Helvick Head RNLI called out to assist children adrift on inflatable off Clonea

Lifeboats News Release

Helvick Head RNLI went to assist two children today (Tuesday 19 July) at Clonea Beach after they were swept out to sea on an inflatable.

Helvick Head RNLI lifeboat on the water with four crew onboard heading to a rescue

RNLI

Helvick Head RNLI lifeboat with four crew onboard heading to a rescue

With Force 2-3 north westerly winds and calm seas, the volunteer crew launched their inshore lifeboat at the request of the Irish Coast Guard at 12.17pm.

The lifeboat helmed by Alan Kelly and with crew members Paidi Breathnach, Cathal Reilly and Pat Devereaux onboard, launched at 12.25pm and headed north of the An Rinn peninsula.

On arrival at the scene, the two casualties had been rescued by the Clonea Beach lifeguard team so the lifeboat crew stood by and monitored the situation until everyone was safely back on shore.

Speaking following the call out, Sean Walsh, Helvick Head RNLI Deputy Launching Authority said: ‘Thankfully all’s well that ends well and we would like to wish the children well and commend the Clonea Beach lifeguard team for their efforts in bringing them to safety.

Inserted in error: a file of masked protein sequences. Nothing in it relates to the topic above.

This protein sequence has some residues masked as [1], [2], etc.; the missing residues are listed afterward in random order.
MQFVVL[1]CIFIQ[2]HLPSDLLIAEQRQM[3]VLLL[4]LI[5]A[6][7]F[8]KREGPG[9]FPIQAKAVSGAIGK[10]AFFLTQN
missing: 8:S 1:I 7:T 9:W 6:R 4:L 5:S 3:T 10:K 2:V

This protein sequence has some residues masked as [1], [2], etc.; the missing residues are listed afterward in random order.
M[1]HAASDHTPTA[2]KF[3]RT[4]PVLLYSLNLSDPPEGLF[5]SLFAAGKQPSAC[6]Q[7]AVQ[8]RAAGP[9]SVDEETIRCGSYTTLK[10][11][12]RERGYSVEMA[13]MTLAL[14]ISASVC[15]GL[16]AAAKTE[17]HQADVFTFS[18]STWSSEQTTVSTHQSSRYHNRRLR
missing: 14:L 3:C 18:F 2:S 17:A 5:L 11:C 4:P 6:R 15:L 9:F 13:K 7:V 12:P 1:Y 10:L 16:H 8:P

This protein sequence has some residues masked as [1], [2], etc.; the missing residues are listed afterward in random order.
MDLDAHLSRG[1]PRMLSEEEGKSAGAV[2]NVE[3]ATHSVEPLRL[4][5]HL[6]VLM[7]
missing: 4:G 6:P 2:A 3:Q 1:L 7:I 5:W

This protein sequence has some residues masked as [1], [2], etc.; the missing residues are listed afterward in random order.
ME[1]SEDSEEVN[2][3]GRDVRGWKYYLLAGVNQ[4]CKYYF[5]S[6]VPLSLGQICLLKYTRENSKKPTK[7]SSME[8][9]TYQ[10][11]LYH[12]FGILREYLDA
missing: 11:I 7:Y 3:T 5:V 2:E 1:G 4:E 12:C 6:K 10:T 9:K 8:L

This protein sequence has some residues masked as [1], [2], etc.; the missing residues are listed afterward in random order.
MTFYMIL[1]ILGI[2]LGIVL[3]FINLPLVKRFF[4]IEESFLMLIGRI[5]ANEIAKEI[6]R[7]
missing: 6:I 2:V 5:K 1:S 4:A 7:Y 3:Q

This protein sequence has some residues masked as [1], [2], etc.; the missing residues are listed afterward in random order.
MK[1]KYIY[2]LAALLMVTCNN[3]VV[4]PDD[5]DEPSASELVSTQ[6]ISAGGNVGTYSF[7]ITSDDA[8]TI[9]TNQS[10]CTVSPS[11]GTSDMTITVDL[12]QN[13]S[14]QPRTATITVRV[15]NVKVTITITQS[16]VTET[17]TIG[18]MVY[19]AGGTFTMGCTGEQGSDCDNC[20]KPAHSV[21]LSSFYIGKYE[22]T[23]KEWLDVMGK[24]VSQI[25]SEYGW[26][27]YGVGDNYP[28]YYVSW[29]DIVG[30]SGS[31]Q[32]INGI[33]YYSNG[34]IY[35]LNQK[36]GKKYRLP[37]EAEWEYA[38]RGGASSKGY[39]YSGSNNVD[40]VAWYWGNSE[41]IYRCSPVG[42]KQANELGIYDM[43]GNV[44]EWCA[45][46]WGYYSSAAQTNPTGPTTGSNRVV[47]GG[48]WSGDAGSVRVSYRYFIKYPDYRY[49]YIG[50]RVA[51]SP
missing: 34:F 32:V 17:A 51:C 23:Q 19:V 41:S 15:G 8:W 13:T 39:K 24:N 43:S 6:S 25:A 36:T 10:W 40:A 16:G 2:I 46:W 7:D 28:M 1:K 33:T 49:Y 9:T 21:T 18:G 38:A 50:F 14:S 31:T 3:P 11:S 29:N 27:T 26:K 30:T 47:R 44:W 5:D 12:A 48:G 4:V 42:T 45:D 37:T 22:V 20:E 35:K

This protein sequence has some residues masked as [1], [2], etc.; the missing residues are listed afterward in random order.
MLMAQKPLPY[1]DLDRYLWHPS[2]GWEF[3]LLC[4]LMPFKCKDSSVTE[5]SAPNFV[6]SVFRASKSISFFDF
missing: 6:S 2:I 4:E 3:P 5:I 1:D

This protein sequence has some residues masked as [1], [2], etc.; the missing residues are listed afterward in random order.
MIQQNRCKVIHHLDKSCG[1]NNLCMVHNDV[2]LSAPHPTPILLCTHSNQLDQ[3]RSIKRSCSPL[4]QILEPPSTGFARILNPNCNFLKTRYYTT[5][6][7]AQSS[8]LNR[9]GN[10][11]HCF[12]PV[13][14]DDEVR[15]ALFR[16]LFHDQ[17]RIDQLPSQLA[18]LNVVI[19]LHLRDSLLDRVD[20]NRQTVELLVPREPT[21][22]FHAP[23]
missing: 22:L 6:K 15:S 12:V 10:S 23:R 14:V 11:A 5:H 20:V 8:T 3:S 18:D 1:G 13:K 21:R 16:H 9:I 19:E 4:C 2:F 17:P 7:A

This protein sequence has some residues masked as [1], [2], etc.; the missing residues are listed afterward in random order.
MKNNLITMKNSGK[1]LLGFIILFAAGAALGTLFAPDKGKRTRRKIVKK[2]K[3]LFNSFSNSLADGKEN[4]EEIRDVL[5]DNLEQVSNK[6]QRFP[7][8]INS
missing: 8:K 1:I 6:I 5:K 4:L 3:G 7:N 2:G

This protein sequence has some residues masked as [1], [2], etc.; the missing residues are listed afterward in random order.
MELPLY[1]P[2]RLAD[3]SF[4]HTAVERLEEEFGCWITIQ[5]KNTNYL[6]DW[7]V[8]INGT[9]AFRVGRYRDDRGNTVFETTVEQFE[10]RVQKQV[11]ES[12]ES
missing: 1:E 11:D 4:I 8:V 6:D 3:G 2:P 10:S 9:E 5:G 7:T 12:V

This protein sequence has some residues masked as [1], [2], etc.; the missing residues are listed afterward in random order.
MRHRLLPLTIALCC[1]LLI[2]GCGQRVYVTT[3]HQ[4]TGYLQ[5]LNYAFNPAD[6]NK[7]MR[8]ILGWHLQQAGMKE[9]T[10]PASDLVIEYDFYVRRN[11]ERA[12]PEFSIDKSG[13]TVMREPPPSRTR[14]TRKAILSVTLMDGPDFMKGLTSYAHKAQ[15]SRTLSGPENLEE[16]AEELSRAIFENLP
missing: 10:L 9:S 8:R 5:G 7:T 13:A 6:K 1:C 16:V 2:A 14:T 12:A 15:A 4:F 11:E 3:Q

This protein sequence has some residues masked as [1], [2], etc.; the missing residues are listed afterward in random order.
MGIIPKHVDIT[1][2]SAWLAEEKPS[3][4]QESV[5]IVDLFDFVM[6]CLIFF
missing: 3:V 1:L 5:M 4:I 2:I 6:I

‘While inflatables can be great fun, we would advise that you don’t take them to the beach as they are not designed for open water and it can take very little breeze for them to be swept out to sea - much quicker than you can swim or paddle back to the shore. Should you get into trouble or see someone else in difficulty, dial 999 or 112 and ask for the Coast Guard.’

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The RNLI charity saves lives at sea. Its volunteers provide a 24-hour search and rescue service around the United Kingdom and Republic of Ireland coasts. The RNLI operates 238 lifeboat stations in the UK and Ireland and more than 240 lifeguard units on beaches around the UK and Channel Islands. The RNLI is independent of Coastguard and government and depends on voluntary donations and legacies to maintain its rescue service. Since the RNLI was founded in 1824, its lifeboat crews and lifeguards have saved over 142,700 lives.

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